# The Method of Variation of Parameters

Recall from The Method of Undetermined Coefficients that we could solve a second order linear nonhomogeneous differential equation relatively easy provided that the function $g(t)$ was of the form of a polynomial, exponential function, or cosine/sine function. Unfortunately, the method of undetermined coefficients is much more difficult to apply when $g(t)$ is not of this form. Instead, **The Method of Variation of Parameters** is often times more suitable to use.

Consider a general second order linear nonhomogeneous differential equation whose coefficient functions $p$, $q$, and $g$ are continuous:

(1)

The corresponding second order linear homogeneous differential equation is thus $\frac{d^2y}{dt^2} + p(t) \frac{dy}{dt} + q(t) y = 0$. Suppose that we know the general solution to the corresponding second order linear homogeneous differential equation in terms of two functions $y_1(t)$ and $y_2(t)$ which form a fundamental set of solutions to the corresponding second order linear homogeneous differential equation, say $y_h(t) = Cy_1(t) + Dy_2(t)$.

We will now replace the constants $C$ and $D$ with functions, $u_1(t)$ and $u_2(t)$ to get:

(2)

We then want to try and determine what functions $u_1(t)$ and $u_2(t)$ make $Y(t) = u_1(t)y_1(t) + y_2(t)y_2(t)$ a particular solution to our original second order linear nonhomogeneous differential equation. We first differentiate $y$ and apply the product rule where appropriate to get:

(3)

Now we will set the terms containing the derivatives of the functions $u_1′(t)$ and $u_2′(t)$ to equal zero, that is $u_1′(t)y_1(t) + u_2′(t)y_2(t) = 0$. Note that this is a rather hefty assumption, however, this assumption is not rash as we’re looking only for a particular solution, namely one for which this property holds. We’ll see that making this assumption does not lead to any contradictions, and so:

(4)

We now differentiate again by applying the product rule where appropriate to get the second derivative of $y$:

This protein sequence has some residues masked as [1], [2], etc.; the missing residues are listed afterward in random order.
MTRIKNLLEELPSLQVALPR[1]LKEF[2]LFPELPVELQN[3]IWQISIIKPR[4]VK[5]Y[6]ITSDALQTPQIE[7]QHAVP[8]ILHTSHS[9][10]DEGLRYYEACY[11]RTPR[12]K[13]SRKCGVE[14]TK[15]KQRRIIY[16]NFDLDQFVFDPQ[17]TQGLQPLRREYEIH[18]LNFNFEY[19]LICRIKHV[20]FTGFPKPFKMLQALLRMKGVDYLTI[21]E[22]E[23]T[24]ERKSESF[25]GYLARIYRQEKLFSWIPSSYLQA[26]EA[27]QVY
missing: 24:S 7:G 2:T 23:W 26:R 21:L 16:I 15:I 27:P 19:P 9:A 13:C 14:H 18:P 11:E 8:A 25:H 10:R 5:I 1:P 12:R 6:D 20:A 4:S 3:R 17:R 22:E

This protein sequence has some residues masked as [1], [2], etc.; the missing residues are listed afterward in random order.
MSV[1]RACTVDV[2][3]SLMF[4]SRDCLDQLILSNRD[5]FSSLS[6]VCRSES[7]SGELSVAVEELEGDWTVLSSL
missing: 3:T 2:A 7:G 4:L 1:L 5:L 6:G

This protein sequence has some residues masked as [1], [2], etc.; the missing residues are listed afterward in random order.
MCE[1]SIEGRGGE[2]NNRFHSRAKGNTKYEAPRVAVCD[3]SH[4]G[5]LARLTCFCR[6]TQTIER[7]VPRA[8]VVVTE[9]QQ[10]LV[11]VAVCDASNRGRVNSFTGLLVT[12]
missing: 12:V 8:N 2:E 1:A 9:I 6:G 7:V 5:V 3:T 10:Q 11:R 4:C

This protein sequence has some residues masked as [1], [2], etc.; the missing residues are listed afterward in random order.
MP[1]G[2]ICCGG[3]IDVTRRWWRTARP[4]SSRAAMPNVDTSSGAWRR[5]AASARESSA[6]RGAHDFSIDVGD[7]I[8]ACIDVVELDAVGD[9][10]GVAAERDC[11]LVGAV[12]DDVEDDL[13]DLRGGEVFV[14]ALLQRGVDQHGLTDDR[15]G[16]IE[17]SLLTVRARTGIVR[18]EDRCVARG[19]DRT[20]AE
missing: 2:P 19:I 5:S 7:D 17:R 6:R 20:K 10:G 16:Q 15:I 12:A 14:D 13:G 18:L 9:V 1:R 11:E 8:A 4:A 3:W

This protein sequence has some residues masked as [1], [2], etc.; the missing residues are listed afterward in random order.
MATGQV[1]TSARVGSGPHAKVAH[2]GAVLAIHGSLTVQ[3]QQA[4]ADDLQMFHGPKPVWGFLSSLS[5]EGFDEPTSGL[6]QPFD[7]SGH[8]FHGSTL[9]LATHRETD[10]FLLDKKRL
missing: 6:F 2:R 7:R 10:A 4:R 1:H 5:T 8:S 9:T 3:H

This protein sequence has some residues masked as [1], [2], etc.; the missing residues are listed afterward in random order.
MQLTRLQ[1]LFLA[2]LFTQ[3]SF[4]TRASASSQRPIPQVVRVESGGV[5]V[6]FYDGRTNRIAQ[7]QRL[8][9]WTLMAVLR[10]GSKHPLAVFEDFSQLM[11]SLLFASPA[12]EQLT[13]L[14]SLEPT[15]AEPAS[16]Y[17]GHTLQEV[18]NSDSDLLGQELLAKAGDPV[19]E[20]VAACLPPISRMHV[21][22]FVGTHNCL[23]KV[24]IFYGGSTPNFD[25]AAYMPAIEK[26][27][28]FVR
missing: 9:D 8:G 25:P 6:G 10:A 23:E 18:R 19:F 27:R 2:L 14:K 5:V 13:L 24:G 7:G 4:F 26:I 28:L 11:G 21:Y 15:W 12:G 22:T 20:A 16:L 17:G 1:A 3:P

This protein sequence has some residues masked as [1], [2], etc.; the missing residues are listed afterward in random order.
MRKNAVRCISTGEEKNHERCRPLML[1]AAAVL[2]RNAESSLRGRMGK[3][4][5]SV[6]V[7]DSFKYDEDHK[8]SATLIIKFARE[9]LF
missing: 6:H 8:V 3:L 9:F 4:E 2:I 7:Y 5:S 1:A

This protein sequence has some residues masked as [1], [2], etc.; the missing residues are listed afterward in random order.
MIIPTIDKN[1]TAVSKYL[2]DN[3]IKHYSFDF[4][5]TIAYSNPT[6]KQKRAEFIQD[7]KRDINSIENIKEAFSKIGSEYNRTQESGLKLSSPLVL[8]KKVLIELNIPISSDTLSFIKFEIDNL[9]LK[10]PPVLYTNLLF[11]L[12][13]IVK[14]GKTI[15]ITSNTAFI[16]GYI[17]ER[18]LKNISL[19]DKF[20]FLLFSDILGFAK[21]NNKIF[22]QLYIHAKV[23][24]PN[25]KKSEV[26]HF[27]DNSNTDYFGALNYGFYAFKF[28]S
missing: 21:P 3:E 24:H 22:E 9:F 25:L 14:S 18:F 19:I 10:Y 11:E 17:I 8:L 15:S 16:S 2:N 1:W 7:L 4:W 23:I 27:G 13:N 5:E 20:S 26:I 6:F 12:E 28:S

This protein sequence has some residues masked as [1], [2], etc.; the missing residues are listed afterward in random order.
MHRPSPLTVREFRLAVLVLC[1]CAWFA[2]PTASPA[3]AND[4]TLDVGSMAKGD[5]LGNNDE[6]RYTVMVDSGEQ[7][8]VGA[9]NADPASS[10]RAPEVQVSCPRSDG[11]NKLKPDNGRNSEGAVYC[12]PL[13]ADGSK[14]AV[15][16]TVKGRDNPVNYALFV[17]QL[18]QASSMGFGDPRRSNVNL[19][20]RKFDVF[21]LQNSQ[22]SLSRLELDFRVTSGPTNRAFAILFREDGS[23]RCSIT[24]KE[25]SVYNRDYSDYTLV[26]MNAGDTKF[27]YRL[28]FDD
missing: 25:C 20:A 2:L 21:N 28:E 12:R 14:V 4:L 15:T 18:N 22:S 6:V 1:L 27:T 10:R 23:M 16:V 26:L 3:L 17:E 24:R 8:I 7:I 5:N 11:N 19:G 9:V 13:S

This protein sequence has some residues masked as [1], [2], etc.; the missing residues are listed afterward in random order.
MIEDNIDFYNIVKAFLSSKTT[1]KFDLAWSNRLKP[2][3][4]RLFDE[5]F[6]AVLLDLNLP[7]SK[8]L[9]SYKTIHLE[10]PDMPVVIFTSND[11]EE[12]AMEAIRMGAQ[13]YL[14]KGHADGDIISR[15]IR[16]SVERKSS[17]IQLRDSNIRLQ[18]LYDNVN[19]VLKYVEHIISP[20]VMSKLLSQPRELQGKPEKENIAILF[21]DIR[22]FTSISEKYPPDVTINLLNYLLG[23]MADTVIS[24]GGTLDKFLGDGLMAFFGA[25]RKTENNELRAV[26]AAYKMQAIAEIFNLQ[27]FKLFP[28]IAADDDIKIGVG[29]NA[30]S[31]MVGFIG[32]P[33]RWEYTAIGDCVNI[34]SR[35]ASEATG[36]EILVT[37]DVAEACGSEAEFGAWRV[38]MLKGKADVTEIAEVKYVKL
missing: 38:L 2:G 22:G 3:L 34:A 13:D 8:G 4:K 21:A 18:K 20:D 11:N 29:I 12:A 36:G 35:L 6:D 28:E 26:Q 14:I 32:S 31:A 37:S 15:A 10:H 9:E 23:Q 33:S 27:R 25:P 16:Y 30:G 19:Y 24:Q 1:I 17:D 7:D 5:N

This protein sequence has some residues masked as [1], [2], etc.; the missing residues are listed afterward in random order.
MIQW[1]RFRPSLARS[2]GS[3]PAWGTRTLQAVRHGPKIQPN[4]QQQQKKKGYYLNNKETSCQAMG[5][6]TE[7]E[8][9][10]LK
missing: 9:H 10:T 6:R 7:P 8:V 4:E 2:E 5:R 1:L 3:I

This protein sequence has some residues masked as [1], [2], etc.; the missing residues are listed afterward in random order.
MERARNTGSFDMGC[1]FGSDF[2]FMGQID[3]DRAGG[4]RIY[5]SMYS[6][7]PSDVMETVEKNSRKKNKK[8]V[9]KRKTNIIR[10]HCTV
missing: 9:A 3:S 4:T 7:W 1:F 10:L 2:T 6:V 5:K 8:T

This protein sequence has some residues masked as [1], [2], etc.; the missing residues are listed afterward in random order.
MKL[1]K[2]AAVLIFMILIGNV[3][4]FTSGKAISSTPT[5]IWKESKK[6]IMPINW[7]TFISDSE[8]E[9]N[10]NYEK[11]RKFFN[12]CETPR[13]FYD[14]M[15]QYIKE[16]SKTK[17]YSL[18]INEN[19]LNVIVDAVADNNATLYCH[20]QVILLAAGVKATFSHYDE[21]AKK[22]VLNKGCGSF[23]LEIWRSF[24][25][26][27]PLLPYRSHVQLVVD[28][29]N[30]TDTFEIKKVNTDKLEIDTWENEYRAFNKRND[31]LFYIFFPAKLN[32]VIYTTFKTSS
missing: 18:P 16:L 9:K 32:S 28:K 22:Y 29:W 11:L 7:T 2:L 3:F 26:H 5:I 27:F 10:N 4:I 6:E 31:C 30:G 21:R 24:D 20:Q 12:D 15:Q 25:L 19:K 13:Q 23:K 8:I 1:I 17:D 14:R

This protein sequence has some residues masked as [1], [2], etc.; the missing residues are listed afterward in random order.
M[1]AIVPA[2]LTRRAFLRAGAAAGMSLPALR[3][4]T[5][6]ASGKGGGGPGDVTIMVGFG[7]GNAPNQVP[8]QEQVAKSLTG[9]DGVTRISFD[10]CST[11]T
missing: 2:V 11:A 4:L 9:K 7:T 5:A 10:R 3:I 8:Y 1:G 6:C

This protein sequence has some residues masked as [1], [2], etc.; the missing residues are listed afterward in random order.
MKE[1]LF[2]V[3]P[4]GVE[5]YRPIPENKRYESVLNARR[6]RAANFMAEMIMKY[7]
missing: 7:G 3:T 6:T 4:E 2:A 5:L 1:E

(5)

We will now plug in $y$, $y’$, and $y”$ into our second order linear nonhomogeneous differential equation to get that:

(6)

Now recall that we supposed that $u_1′(t)y_1(t) + u_2′(t)y_2(t) = 0$. To solve for $u_1′(t)$ and $u_2′(t)$, then all we need to do is solve the following system of equations:

(7)

Recall that a unique solution exists provided that the determinant $\begin{vmatrix} y_1(t) & y_2(t)\\ y_1′(t) & y_2′(t) \end{vmatrix}$ is nonzero. But this determinant is identically the Wronskian $W(y_1, y_2)$, and it is assumed that this Wronskian is nonzero since $y_1$ and $y_2$ form the general solution of the corresponding second order linear homogeneous differential equation, and so by apply Cramer’s rule, the values of $u_1′(t)$ and $u_2′(t)$ are:

(8)

We now integrate both sides of each equation above, and for constants $A$ and $B$, we get $u_1(t)$ and $u_2(t)$:

(9)

Therefore, a particular solution to our second order linear nonhomogeneous differential equation is:

(10)

And finally, the general solution to our differential equation will be:

(11)

Note that the method of variation of parameters is useful provided that the general solution to the corresponding second order linear homogeneous differential equation is easy to solve, and provided that the two integrals in the formula above are relatively simply to compute.